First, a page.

Pharmacy benefit managers operating in the shadows of conglomerates that dominate the industry believe now may be their moment to make inroads in the lucrative market.
Companies such as AffirmedRx, Liviniti, MedOne Pharmacy Benefit Solutions, Navitus Health Solutions, RxPreferred Benefits and SmithRx are employing a twofold strategy. Part one pitches potential customers on a more transparent business model. Part two is lobbying Congress to pass legislation that would rein in CVS Health subsidiary CVS Caremark, UnitedHealth Group subsidiary OptumRx and Cigna subsidiary Express Scripts and open the PBM business to more competition.
These upstart PBMs face considerable obstacles to both approaches.
According to the publication Drug Channels, CVS Caremark, OptumRx and Express Scripts control almost 80% of the market, and all three are corporate siblings to huge health insurance companies that are entwined throughout the healthcare system. And while Congress appears poised to send President Joe Biden a bipartisan PBM bill to sign this year, lawmakers have a lot to accomplish in the weeks that remain—including preventing a government shutdown that could begin Friday—and may run out of time on the PBM measure.
The business plan
In the marketplaces, smaller PBMs pitch themselves as affordable, efficient, transparent alternatives to the big three. They describe themselves as open books that disclose data and charge flat fees that don’t give them incentives to push payers or employers toward higher-cost and branded drugs.
“PBMs were created really as a technology transaction to simplify the process between a pharmacy and an insurer. That's what it should really get back down to,” said Alan Pannier, senior vice president of product strategy for SmithRx.
SmithRx, which launched in 2016, advertises itself as a pass-through, transparent option that uses technology to make it easier for employers to switch PBMs. The PBM provides its more than 3,000 small-to-mid-sized self-insured clients better access to data and helps connect patients to less expensive medicines, Pannier said. According to him, SmithRx clients spend 20%to 40% less on pharmaceuticals when they switch from a large PBM.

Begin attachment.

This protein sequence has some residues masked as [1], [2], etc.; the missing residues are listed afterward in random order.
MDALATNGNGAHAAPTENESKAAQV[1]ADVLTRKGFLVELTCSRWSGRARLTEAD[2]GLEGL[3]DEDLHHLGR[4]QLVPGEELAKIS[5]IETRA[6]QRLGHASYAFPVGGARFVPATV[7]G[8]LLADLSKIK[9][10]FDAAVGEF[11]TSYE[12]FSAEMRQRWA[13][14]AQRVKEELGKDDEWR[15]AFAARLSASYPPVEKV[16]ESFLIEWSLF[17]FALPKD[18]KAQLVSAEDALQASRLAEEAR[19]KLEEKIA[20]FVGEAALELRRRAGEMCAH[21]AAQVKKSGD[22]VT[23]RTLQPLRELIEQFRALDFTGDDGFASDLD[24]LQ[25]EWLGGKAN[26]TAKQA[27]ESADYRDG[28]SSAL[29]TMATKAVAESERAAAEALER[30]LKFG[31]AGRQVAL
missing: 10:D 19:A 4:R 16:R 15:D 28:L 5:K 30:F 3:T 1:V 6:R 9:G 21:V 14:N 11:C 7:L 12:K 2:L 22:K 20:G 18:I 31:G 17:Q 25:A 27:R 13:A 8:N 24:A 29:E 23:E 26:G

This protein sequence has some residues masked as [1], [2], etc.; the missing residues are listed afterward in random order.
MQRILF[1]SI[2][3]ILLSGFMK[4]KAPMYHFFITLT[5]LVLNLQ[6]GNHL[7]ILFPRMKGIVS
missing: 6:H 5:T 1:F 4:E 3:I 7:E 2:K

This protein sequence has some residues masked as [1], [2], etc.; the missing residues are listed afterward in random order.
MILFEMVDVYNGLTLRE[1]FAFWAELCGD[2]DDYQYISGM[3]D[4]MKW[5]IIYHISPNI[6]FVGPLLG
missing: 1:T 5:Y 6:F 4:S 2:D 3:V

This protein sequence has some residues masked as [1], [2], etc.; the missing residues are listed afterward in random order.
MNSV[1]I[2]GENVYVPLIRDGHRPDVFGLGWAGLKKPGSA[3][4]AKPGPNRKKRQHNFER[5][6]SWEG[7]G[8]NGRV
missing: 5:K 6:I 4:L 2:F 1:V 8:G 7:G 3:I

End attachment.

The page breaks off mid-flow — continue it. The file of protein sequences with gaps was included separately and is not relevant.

Persuading employers and insurers to embrace the transparent business model nevertheless is an “uphill battle,” Pannier said.
Smaller PBMs such as SmithRx sell to benefits brokers that typically evaluate PBMs based on average wholesale price discounts and rebate guarantees, which Pannier said don't correlate to lower drug spending. “Oftentimes, through that spreadsheet or analysis setup, we often look like we're in fourth or fifth position, even though if you were to truly look at what our spend would be compared to the traditional PBMs, ours would be less,” he said.
Still, these companies have won clients as insurers and employers demonstrate openness to different kinds of PBMs. Navitus inked deals with UCare in September and Geisinger Health Plan in July that will kick in Jan. 1, for example. Navitus started out nearly two decades ago to serve the Wisconsin state employee health plan and now has contracts with other government entities, employers and health insurers.
“We're not an experiment," said Robyn Crosson, vice president of government relations at Navitus. "We've got a vast level of experience, and we're proof that it can work.”
The political plan
The Pharmaceutical Care Management Association has been the mouthpiece of the pharmacy benefit manager industry in Washington for almost 50 years. But, as is typically the case with trade groups, the biggest members tend to set the agenda. CVS Health, OptumRx and Express Scripts all belong to the organization, along with companies such as Humana Pharmacy Solutions and Blue Cross and Blue Shield-affiliated Prime Therapeutics.
Hence Transparency-Rx, a coalition comprising AffirmedRx, Liviniti, MedOne Pharmacy Benefit Solutions, Navitus, RxPreferred Benefits and SmithRx that debuted in September.
“There are a lot of voices out there about PBMs, but there was truly a lack of voice of a PBM that practices the transparent pass-through model and believes in that as a way to kind of fix the brokenness in the current drug pricing system,” said LeAnn Boyd, CEO and co-founder of Liviniti, formerly called Southern Scripts.
While the Pharmaceutical Care Management Association vigorously opposes the legislation working its way through Congress, Transparency-Rx has offered its support in hopes that constraints on their massive competitors will create opportunities for smaller rivals. Transparency-Rx rolled out a digital advertising campaign in the Washington region to promote policies that would require PBMs to share negotiated drug rebates and discounts, limit spread pricing, and de-link PBM compensation from list prices.
“If transparents don't begin speaking up for themselves and advocating for themselves, then the market control that exists for what's essentially three companies is likely to get worse, not better,” Transparency-Rx Managing Director Joseph Shields said.